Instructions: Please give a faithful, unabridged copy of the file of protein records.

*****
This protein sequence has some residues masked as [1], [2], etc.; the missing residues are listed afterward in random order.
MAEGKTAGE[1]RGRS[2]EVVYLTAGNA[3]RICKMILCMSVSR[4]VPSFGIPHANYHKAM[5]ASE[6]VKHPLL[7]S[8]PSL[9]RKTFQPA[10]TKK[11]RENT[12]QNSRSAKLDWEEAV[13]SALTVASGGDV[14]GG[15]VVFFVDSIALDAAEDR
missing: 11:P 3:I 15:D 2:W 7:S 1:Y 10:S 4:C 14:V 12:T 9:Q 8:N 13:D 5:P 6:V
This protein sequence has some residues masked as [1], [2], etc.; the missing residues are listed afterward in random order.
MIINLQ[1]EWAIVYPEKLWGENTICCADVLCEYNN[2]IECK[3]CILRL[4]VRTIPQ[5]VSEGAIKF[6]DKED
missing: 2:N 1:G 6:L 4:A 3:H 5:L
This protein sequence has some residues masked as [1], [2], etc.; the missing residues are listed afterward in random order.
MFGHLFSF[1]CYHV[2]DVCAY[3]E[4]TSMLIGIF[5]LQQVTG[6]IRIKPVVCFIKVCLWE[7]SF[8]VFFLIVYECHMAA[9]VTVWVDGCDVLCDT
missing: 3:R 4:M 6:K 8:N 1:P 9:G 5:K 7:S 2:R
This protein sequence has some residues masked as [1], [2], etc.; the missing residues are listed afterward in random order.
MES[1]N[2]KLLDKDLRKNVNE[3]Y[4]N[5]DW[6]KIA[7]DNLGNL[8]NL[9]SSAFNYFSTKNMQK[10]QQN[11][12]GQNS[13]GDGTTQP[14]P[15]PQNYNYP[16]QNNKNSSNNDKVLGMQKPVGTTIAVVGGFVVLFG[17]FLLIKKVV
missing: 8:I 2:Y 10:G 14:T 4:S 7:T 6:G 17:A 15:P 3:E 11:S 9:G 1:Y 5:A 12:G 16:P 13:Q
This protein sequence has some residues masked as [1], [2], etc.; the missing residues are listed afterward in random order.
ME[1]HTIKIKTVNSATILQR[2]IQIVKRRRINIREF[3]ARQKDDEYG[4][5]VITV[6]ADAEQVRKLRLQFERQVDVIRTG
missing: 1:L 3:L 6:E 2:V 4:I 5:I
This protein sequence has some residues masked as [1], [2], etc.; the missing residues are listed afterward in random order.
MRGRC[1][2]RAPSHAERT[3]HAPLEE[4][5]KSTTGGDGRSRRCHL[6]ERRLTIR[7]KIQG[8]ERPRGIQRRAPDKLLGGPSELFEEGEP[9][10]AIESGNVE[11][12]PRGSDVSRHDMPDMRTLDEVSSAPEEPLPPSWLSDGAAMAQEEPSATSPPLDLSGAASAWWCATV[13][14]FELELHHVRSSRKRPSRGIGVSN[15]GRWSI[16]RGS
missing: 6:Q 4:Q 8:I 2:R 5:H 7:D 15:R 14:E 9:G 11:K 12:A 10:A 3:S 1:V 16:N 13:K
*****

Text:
This protein sequence has some residues masked as [1], [2], etc.; the missing residues are listed afterward in random order.
MAEGKTAGE[1]RGRS[2]EVVYLTAGNA[3]RICKMILCMSVSR[4]VPSFGIPHANYHKAM[5]ASE[6]VKHPLL[7]S[8]PSL[9]RKTFQPA[10]TKK[11]RENT[12]QNSRSAKLDWEEAV[13]SALTVASGGDV[14]GG[15]VVFFVDSIALDAAEDR
missing: 11:P 3:I 15:D 2:W 7:S 1:Y 10:S 4:C 14:V 12:T 9:Q 8:N 13:D 5:P 6:V
This protein sequence has some residues masked as [1], [2], etc.; the missing residues are listed afterward in random order.
MIINLQ[1]EWAIVYPEKLWGENTICCADVLCEYNN[2]IECK[3]CILRL[4]VRTIPQ[5]VSEGAIKF[6]DKED
missing: 2:N 1:G 6:L 4:A 3:H 5:L
This protein sequence has some residues masked as [1], [2], etc.; the missing residues are listed afterward in random order.
MFGHLFSF[1]CYHV[2]DVCAY[3]E[4]TSMLIGIF[5]LQQVTG[6]IRIKPVVCFIKVCLWE[7]SF[8]VFFLIVYECHMAA[9]VTVWVDGCDVLCDT
missing: 3:R 4:M 6:K 8:N 1:P 9:G 5:K 7:S 2:R
This protein sequence has some residues masked as [1], [2], etc.; the missing residues are listed afterward in random order.
MES[1]N[2]KLLDKDLRKNVNE[3]Y[4]N[5]DW[6]KIA[7]DNLGNL[8]NL[9]SSAFNYFSTKNMQK[10]QQN[11][12]GQNS[13]GDGTTQP[14]P[15]PQNYNYP[16]QNNKNSSNNDKVLGMQKPVGTTIAVVGGFVVLFG[17]FLLIKKVV
missing: 8:I 2:Y 10:G 14:T 4:S 7:T 6:G 17:A 15:P 3:E 11:S 9:G 1:Y 5:A 12:G 16:P 13:Q
This protein sequence has some residues masked as [1], [2], etc.; the missing residues are listed afterward in random order.
ME[1]HTIKIKTVNSATILQR[2]IQIVKRRRINIREF[3]ARQKDDEYG[4][5]VITV[6]ADAEQVRKLRLQFERQVDVIRTG
missing: 1:L 3:L 6:E 2:V 4:I 5:I
This protein sequence has some residues masked as [1], [2], etc.; the missing residues are listed afterward in random order.
MRGRC[1][2]RAPSHAERT[3]HAPLEE[4][5]KSTTGGDGRSRRCHL[6]ERRLTIR[7]KIQG[8]ERPRGIQRRAPDKLLGGPSELFEEGEP[9][10]AIESGNVE[11][12]PRGSDVSRHDMPDMRTLDEVSSAPEEPLPPSWLSDGAAMAQEEPSATSPPLDLSGAASAWWCATV[13][14]FELELHHVRSSRKRPSRGIGVSN[15]GRWSI[16]RGS
missing: 6:Q 4:Q 8:I 2:R 5:H 7:D 15:R 14:E 9:G 11:K 12:A 10:A 3:S 1:V 16:N 13:K